There are many forms and implementations of autolyse. Some combine all of the flour and all of the water and then let the mixture rest for a period of time before adding the yeast, salt and oil. Some versions combine part of the flour and part of the water and, after the rest period, the rest of the flour and the rest of the water and the yeast, salt and oil are added. As previously mentioned, some people add the yeast (or a starter or preferment) with the flour and water. At one time or another I have used all of these versions of autolyse. In most cases, the heavy duty kneading takes place after the autolyse rest period. In case you are wondering, there is no fixed or set period of time for the rest period. It can be as little as 5 minutes and it can be an hour or more. Autolyse was conceived for use in making bread dough, so there isn’t a lot in the literature that pertains to its use in pizza dough making. Very few professional pizza operators use it, in good part because their equipment and operating systems aren't set up for it. Most of what has been written about autolyse for pizza dough making is here on this forum. You may have to use the forum search feature to find the different ways that our members have used autolyse and variation thereof. Many of those versions were made up by our members.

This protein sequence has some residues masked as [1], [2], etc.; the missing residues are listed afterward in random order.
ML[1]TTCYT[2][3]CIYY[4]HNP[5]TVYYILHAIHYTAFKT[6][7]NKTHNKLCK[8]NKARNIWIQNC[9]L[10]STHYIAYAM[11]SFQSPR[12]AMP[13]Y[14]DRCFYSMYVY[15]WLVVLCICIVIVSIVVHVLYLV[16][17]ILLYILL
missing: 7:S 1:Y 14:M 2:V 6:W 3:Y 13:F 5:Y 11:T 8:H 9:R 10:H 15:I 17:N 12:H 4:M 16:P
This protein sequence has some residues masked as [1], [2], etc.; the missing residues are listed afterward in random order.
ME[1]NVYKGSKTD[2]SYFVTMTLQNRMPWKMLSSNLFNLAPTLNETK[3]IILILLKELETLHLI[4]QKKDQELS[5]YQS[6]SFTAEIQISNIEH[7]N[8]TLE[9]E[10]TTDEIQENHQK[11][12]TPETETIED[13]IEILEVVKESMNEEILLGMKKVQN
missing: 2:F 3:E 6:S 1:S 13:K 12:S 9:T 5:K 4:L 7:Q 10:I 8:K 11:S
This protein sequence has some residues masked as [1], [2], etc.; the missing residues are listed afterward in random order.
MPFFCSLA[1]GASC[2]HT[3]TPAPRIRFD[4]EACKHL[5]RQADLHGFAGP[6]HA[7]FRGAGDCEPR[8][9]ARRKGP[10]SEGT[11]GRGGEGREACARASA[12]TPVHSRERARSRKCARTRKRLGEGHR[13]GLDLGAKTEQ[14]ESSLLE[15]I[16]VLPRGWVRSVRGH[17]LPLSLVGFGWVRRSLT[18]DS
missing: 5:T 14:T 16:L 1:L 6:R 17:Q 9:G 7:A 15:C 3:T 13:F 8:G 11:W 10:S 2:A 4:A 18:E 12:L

There is no problem in doubling the recipe. However, you may not be able to knead the dough all at once. You may have to make separate dough batches. If you go to the Lehmann dough calculator, you can enter the number of dough balls you want, together with the rest of the requested information, and the tool will give you the total ingredient quantities. Once you get a stand mixer, you should be able to make the dough in a single batch.

On the matter of scales, you may want to take a look at this recent reply that I posted when another member asked about scales: http://www.pizzamaking.com/forum/index.php/topic,5626.msg47736.html#msg47736. From that post and the posts linked therein you should be able to decide what model and type of scale might best meet your needs and pocketbook.